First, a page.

From COVID to Monkeypox, Our Health System Failed. We Need Medicare for All.

Similar to COVID, there are racial inequalities in the vaccination and treatment for monkeypox. Recent weeks have seen approximately 25 percent of new monkeypox casesThese have been seen in white patients. Yet more than 33 percent of monkeypox vaccinesas of September 27th, have gone to white patients

Patients of color can be affected in adisproportionate way by logistical and financial barriers to monkeypox treatments. New York City has seen a high number of appointments for monkeypox vaccination and treatment. These appointments were distributed on a first-come first-served basis. In Chelsea, a predominantly white neighborhood, the first vaccines were given on Thursday at noon. Even before vaccines were distributed in Harlem, a neighborhood that is predominantly black), they continued to be administered. 82 percent non-white), appointments appeared to go largely to white residents from outside the communityThis frustrates community members.

These disparities mirror larger trends within society. Across specialties, physicians disproportionately spend their time seeing white patientsDespite patients of colour having higher medical requirements, Patients of color are more likely than others to have their medical needs met because of the legacy of slavery, Indigenous genocide and xenophobic immigration rules. under- or uninsured, and generally have lower incomes. Patients of color are more likely to have difficulty accessing services. transportationTaking, or putting. paid time off workAccess appointments. This is especially important for people with monkeypox who need to be isolated for a long time and can have painful lesions that prevent them from working.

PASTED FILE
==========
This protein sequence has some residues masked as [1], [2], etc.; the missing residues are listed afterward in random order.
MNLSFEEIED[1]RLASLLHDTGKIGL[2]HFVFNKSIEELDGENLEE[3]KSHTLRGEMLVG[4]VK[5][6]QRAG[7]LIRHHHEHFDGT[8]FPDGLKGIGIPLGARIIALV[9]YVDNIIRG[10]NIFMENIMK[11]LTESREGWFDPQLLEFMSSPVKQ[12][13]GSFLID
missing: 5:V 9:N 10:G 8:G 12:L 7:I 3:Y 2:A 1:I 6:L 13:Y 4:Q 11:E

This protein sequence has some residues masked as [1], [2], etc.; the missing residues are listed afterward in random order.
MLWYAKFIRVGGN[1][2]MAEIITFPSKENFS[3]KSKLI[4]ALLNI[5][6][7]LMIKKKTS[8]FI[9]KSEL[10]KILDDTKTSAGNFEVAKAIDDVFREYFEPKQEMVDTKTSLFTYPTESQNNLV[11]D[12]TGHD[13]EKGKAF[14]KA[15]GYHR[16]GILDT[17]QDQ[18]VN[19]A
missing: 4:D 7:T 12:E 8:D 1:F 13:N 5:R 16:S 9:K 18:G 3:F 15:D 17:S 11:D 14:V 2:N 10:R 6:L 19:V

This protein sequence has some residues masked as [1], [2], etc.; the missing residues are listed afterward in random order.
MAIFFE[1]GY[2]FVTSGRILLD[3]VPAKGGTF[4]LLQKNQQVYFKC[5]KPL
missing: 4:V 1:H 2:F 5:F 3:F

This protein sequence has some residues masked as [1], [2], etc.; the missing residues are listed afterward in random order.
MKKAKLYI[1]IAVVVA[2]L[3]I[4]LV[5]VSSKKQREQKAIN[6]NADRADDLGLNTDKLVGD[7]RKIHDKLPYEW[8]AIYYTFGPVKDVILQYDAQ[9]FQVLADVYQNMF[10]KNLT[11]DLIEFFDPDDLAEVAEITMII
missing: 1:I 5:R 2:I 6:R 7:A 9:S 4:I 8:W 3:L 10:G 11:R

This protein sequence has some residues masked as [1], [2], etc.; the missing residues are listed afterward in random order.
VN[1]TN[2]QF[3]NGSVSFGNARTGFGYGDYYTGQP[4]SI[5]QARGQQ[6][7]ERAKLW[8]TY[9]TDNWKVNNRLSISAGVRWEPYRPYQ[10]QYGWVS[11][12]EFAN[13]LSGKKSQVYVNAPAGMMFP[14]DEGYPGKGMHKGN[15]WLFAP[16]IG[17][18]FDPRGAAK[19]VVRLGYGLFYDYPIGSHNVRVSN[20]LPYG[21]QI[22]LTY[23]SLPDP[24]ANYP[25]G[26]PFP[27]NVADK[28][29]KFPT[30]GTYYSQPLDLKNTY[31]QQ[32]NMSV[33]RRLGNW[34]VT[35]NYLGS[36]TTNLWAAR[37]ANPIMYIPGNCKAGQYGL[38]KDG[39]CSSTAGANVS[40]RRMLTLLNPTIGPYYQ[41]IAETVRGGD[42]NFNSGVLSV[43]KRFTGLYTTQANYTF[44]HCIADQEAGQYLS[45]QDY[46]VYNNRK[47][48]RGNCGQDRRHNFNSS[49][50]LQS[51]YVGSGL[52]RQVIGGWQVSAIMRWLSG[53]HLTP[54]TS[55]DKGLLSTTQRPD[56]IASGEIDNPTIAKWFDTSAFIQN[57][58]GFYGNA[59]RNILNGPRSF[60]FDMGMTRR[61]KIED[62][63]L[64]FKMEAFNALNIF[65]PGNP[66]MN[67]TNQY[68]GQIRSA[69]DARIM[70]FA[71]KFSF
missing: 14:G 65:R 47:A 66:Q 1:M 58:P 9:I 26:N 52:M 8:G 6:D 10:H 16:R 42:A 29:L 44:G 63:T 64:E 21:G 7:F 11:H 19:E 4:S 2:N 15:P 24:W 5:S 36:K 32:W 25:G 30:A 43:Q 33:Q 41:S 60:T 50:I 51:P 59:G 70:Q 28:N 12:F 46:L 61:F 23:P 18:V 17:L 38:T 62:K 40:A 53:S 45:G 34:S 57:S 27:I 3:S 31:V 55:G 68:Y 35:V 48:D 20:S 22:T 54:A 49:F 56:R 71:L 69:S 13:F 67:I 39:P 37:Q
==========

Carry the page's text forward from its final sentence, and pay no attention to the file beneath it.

These harms can be fixed by explicitly anti-racist policies. Medicare for All would eliminate financial barriers that prevent access to health care. It would also address the racial inequalities highlighted in the monkeypox pandemic.

Medicare for All would establish a “single-payer” system, in which all U.S. residents would receive health insurance. All U.S. citizens would have access medication, doctor appointments, hospitalizations, and copayments at a low or zero cost. Current legislation could also cover undocumented people. House bill,as to be determined and approved by the U.S. Secretary of Health and Human Services.

Studies show that Medicare for All would save you money 340,000 lives so far during the COVID pandemicYou can help, primarily, by removing financial barriers for care. savingEach year, billions of dollars are saved. It’s a rare “free lunch” in economic policy, because savings under a single-payer system far outstrip the costs of expanding coverage. The U.S. spends nearly a third of all health care dollars on administrationThis is approximately $800 billion per year, most of which comes from overhead and profits of private insurance companies. Medicare’s fee-for-service plan, in contrast, has 2.4 percent overhead.

Medicare for all could address racial disparities regarding monkeypox access. All services would be free of charge, which would disproportionately benefit racial/ethnic minorities. Americans would see their incomes rise because of the fact that premiums and copayments would drop to almost zero. Also, for the majority Americans with employer-sponsored insurance, the potential salary that is currently tied up by insurance subsidies would be released.